††††††††††† Mother has failed to satisfy her burden of showing that the district court erred in determining reimbursement of medical expenses.† See Toughill v. Toughill, 609 N.W.2d 634, 638 (Minn. App. 2000) (stating that to obtain relief on appeal, the party seeking reversal must show both error and that the error was prejudicial).
††††††††††† The district court has broad discretion in deciding whether to modify child support.† Putz v. Putz, 645 N.W.2d 343, 347 (Minn. 2002).† A district court abuses its broad discretion if it reaches ďa clearly erroneous conclusion that is against logic and the facts on record.Ē† Id.
††††††††††† A child-support
order may be modified if the moving party shows a substantial change in
circumstances that makes the existing support award unreasonable and
unfair.† Minn. Stat. ß 518.64, subd. 2(a)
(2004); Putz, 645 N.W.2d at 348 (
††††††††††† Mother argues that the district court abused its discretion in declining to impute income to father.† The district court found:
††††††††††† [Fatherís] income is in flux due to his self-employment status.† However, as noted in the order of August 6, 2004, he has recently earned net income of approximately $1,000 per month.† It is likely that he can earn much more.† His child support is $508 per month which would indicate net income of $1,683 per month.† He is not currently underemployed in bad faith, thus the $1,000 net income figure is adopted at this time.†
(Emphasis in original.)† We conclude that the district court did not abuse its discretion in declining to impute income to father.† We note that the court denied fatherís motion to modify support.
††††††††††† Mother challenges the credibility of fatherís claims that he was unable to work due to injuries sustained in 2000 and 2002.† The district court analyzed fatherís injury claims in its August 6, 2004 order, and, as already stated, credibility is an issue for the district court to determine.† Mother argues that father submitted insufficient documentation regarding his income.† The evidence documenting fatherís financial status included income tax returns, purchase agreements, records relating to an accident in which he was injured, an itemization of income from and expenses for a rental property, and a detailed itemization of expense records for 2002 and 2003.† Mother has not shown that this documentation was insufficient.†
††††††††††† Mother argues that the district court erred in not ordering reimbursement of child-care expenses retroactive to 2000.† In July 2000, mother filed a motion requesting reimbursement of child-care costs.† In an order filed August 8, 2000, the district court did not address reimbursement of child-care costs.† Mother appealed that order but did not object to the district courtís failure to require father to reimburse her for child-care costs.† The district court properly awarded mother reimbursement of child-care costs retroactive to May 16, 2003, the date of the current motion.† See Minn. Stat. ß 518.64, subd. 2(d) (2004) (stating that except under specified circumstances, modification of support ďmay be made retroactive only with respect to any period during which the petitioning party has pending a motion for modification but only from the date of service of notice of the motionĒ).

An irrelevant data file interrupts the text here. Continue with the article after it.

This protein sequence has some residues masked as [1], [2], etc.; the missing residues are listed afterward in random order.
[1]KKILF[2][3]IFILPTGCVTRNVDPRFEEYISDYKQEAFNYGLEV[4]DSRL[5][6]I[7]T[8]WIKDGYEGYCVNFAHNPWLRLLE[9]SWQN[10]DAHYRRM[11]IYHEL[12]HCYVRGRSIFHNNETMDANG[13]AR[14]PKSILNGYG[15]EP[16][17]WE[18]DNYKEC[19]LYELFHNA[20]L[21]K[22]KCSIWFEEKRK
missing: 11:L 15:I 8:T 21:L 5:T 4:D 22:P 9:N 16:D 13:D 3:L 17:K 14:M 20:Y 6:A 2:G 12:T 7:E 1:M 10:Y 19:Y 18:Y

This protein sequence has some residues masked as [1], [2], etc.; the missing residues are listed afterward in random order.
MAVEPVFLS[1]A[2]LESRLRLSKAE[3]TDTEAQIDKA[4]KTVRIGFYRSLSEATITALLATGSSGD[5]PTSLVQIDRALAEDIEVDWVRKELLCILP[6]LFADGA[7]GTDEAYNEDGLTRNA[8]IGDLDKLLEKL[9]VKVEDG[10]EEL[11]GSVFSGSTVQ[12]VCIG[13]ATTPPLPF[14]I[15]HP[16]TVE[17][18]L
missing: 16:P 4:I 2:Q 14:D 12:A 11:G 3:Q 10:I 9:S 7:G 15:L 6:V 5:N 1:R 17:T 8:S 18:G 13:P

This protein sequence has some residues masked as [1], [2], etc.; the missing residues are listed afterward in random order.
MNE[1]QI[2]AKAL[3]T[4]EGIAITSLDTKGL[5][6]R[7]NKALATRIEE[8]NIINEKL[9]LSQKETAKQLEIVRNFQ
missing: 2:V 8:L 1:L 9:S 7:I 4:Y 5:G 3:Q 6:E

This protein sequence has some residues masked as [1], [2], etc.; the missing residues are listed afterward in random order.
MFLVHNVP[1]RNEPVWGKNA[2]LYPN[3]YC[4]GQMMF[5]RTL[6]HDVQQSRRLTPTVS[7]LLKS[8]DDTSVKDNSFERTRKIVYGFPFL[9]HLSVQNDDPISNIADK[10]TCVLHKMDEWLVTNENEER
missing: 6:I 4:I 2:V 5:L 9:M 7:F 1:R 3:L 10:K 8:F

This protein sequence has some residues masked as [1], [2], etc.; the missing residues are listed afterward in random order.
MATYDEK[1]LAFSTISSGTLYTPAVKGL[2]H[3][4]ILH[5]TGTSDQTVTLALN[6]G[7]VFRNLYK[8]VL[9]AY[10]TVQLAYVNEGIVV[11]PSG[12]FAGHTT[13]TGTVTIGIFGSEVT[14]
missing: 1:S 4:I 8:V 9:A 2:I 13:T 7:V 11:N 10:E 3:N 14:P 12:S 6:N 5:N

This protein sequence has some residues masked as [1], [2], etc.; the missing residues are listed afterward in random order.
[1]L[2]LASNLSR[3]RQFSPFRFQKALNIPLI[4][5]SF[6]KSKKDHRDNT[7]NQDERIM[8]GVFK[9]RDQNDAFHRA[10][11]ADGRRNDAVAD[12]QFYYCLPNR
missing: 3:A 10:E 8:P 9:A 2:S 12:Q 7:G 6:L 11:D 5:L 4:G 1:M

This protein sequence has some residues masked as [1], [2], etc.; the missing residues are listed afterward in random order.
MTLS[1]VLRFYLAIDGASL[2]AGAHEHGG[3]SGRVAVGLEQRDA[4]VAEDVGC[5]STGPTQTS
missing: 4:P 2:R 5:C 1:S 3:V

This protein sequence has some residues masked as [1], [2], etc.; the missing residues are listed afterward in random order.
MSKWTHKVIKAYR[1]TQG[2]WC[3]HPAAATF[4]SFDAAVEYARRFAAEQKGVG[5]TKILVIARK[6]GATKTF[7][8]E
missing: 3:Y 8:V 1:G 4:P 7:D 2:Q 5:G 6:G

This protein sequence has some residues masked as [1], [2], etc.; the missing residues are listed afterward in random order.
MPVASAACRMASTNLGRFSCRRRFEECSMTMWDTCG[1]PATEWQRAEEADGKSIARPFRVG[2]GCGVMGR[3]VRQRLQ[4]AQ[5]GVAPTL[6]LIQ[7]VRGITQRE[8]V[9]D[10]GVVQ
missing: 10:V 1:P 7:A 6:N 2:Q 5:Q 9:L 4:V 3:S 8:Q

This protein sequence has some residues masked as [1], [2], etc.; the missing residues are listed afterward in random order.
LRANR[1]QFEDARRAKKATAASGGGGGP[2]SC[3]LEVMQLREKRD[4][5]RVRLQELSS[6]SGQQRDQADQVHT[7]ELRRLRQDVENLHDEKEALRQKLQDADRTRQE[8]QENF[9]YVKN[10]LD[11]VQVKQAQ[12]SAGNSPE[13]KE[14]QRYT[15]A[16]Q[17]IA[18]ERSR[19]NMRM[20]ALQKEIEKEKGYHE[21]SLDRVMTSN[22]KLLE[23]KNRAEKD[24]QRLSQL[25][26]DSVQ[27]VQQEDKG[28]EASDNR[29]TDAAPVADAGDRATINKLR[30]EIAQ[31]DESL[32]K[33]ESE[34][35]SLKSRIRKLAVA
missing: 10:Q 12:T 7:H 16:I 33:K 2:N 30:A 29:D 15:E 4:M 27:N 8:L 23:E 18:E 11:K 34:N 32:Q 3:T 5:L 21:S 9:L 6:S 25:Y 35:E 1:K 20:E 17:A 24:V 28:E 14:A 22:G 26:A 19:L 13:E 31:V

††††††††††† Mother argues that the district court should have required father to contribute to the childrenís special diet expenses as a medical expense.† In a preliminary order, the district court found that the term ďmedical costsĒ was broad enough to include special diet expenses.† In its final order, the district court found that a reasonable monthly food budget for the children would be $1,026 and that mother estimated that a reasonable monthly budget would be $600 if they did not have a special diet.† The district court considered this as a regular expense rather than a medical expense.† Even though the term ďmedical costsĒ may be broad enough to include special diet expenses, it was not an abuse of discretion for the district court to decline to construe the term in that manner.
††††††††††† Mother argues that the district court failed to award her $697, the amount withheld by father for 1999 travel expenses, in child-support arrearages.† The district court awarded mother child support arrearages in the amount of $11,982.76.† It is not apparent whether the $697 was included in that amount.† Mother also argues that Hennepin County Support and Collections only charged fatherís support account $1,219.75 when it should have charged it $1,631.90.† It is not apparent whether the amount of arrearages included the additional amount.† Without a showing by mother that these calculations were erroneous, there is no basis for reversal.
††††††††††† Mother also raises issues relating to collection by Hennepin County Support and Collections of the current judgment.† These issues are premature since there has not yet been any failure by father to pay the judgment.
††††††††††† Mother argues that the district court erred in failing to award her attorney fees for her motion to compel discovery because father repeatedly failed to produce discovery.† An award of attorney fees under Minn. Stat. ß 518.14, subd. 1 (2004), ďrests almost entirely within the discretion of the trial court and will not be disturbed absent a clear abuse of discretion.Ē† Crosby v. Crosby, 587 N.W.2d 292, 298 (Minn. App. 1998) (quotation omitted), review denied (Minn. Feb. 18, 1999).† A court can award conduct-based attorney fees against a party who ďunreasonably contributes to the length or expense of the proceeding.Ē† Minn. Stat. ß 518.14, subd. 1.† The district court found that some of motherís discovery requests were overbroad and unduly burdensome.† We conclude that the district court did not abuse its broad discretion in declining to award mother attorney fees.